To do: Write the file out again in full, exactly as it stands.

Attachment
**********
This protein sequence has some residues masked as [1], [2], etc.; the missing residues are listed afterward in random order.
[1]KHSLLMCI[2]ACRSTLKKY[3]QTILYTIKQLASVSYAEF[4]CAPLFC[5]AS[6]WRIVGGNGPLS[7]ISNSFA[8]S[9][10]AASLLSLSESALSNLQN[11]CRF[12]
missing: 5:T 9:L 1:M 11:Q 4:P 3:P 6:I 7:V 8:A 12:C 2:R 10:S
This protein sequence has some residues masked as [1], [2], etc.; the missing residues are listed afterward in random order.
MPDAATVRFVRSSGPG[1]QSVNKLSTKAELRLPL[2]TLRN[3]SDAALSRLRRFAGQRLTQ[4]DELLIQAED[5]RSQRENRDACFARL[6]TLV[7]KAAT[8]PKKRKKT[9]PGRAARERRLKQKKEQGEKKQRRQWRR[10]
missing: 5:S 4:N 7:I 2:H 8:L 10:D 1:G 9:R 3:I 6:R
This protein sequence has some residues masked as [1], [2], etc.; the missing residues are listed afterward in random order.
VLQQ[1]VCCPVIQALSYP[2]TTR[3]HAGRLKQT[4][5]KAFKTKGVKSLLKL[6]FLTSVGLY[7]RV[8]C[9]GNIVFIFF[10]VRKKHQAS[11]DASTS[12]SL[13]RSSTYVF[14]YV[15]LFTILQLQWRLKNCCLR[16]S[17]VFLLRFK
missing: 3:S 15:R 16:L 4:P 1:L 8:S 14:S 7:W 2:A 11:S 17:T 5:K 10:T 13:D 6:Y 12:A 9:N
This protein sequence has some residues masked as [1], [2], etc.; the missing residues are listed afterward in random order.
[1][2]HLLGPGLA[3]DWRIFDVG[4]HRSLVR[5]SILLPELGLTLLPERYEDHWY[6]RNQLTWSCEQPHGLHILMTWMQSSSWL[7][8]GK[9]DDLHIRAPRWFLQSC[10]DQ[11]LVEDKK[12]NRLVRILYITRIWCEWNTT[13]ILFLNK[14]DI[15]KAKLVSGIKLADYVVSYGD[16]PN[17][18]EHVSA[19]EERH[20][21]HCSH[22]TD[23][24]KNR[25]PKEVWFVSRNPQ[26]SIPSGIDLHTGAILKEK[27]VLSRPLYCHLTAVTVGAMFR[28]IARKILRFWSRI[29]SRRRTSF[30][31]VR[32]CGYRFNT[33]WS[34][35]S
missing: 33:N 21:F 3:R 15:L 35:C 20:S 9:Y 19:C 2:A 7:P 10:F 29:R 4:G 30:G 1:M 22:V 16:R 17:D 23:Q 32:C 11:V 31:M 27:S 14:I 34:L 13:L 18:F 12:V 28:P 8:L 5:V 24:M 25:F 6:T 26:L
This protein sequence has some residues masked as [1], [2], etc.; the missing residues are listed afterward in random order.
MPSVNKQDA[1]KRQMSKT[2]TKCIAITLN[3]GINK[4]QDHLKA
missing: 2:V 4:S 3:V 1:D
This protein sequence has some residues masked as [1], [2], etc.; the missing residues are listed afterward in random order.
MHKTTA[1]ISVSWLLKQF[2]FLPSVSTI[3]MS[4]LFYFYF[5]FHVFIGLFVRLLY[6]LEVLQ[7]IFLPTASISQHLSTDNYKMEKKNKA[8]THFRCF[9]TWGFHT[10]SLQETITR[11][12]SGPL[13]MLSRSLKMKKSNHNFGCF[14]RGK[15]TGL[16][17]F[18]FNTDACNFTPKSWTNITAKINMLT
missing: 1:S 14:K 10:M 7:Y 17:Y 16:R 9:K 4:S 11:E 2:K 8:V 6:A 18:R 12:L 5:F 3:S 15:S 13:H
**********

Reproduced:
This protein sequence has some residues masked as [1], [2], etc.; the missing residues are listed afterward in random order.
[1]KHSLLMCI[2]ACRSTLKKY[3]QTILYTIKQLASVSYAEF[4]CAPLFC[5]AS[6]WRIVGGNGPLS[7]ISNSFA[8]S[9][10]AASLLSLSESALSNLQN[11]CRF[12]
missing: 5:T 9:L 1:M 11:Q 4:P 3:P 6:I 7:V 8:A 12:C 2:R 10:S
This protein sequence has some residues masked as [1], [2], etc.; the missing residues are listed afterward in random order.
MPDAATVRFVRSSGPG[1]QSVNKLSTKAELRLPL[2]TLRN[3]SDAALSRLRRFAGQRLTQ[4]DELLIQAED[5]RSQRENRDACFARL[6]TLV[7]KAAT[8]PKKRKKT[9]PGRAARERRLKQKKEQGEKKQRRQWRR[10]
missing: 5:S 4:N 7:I 2:H 8:L 10:D 1:G 9:R 3:I 6:R
This protein sequence has some residues masked as [1], [2], etc.; the missing residues are listed afterward in random order.
VLQQ[1]VCCPVIQALSYP[2]TTR[3]HAGRLKQT[4][5]KAFKTKGVKSLLKL[6]FLTSVGLY[7]RV[8]C[9]GNIVFIFF[10]VRKKHQAS[11]DASTS[12]SL[13]RSSTYVF[14]YV[15]LFTILQLQWRLKNCCLR[16]S[17]VFLLRFK
missing: 3:S 15:R 16:L 4:P 1:L 8:S 14:S 7:W 2:A 11:S 17:T 5:K 10:T 13:D 6:Y 12:A 9:N
This protein sequence has some residues masked as [1], [2], etc.; the missing residues are listed afterward in random order.
[1][2]HLLGPGLA[3]DWRIFDVG[4]HRSLVR[5]SILLPELGLTLLPERYEDHWY[6]RNQLTWSCEQPHGLHILMTWMQSSSWL[7][8]GK[9]DDLHIRAPRWFLQSC[10]DQ[11]LVEDKK[12]NRLVRILYITRIWCEWNTT[13]ILFLNK[14]DI[15]KAKLVSGIKLADYVVSYGD[16]PN[17][18]EHVSA[19]EERH[20][21]HCSH[22]TD[23][24]KNR[25]PKEVWFVSRNPQ[26]SIPSGIDLHTGAILKEK[27]VLSRPLYCHLTAVTVGAMFR[28]IARKILRFWSRI[29]SRRRTSF[30][31]VR[32]CGYRFNT[33]WS[34][35]S
missing: 33:N 21:F 3:R 15:L 35:C 20:S 9:Y 19:C 2:A 7:P 10:F 29:R 4:G 30:G 1:M 22:V 16:R 17:D 23:Q 32:C 11:V 31:M 27:S 14:I 34:L 13:L 18:F 12:V 28:P 8:L 5:V 24:M 25:F 6:T 26:L
This protein sequence has some residues masked as [1], [2], etc.; the missing residues are listed afterward in random order.
MPSVNKQDA[1]KRQMSKT[2]TKCIAITLN[3]GINK[4]QDHLKA
missing: 2:V 4:S 3:V 1:D
This protein sequence has some residues masked as [1], [2], etc.; the missing residues are listed afterward in random order.
MHKTTA[1]ISVSWLLKQF[2]FLPSVSTI[3]MS[4]LFYFYF[5]FHVFIGLFVRLLY[6]LEVLQ[7]IFLPTASISQHLSTDNYKMEKKNKA[8]THFRCF[9]TWGFHT[10]SLQETITR[11][12]SGPL[13]MLSRSLKMKKSNHNFGCF[14]RGK[15]TGL[16][17]F[18]FNTDACNFTPKSWTNITAKINMLT
missing: 1:S 14:K 10:M 7:Y 17:Y 16:R 9:K 4:S 11:E 2:K 8:V 6:A 18:R 12:L 5:F 3:S 15:S 13:H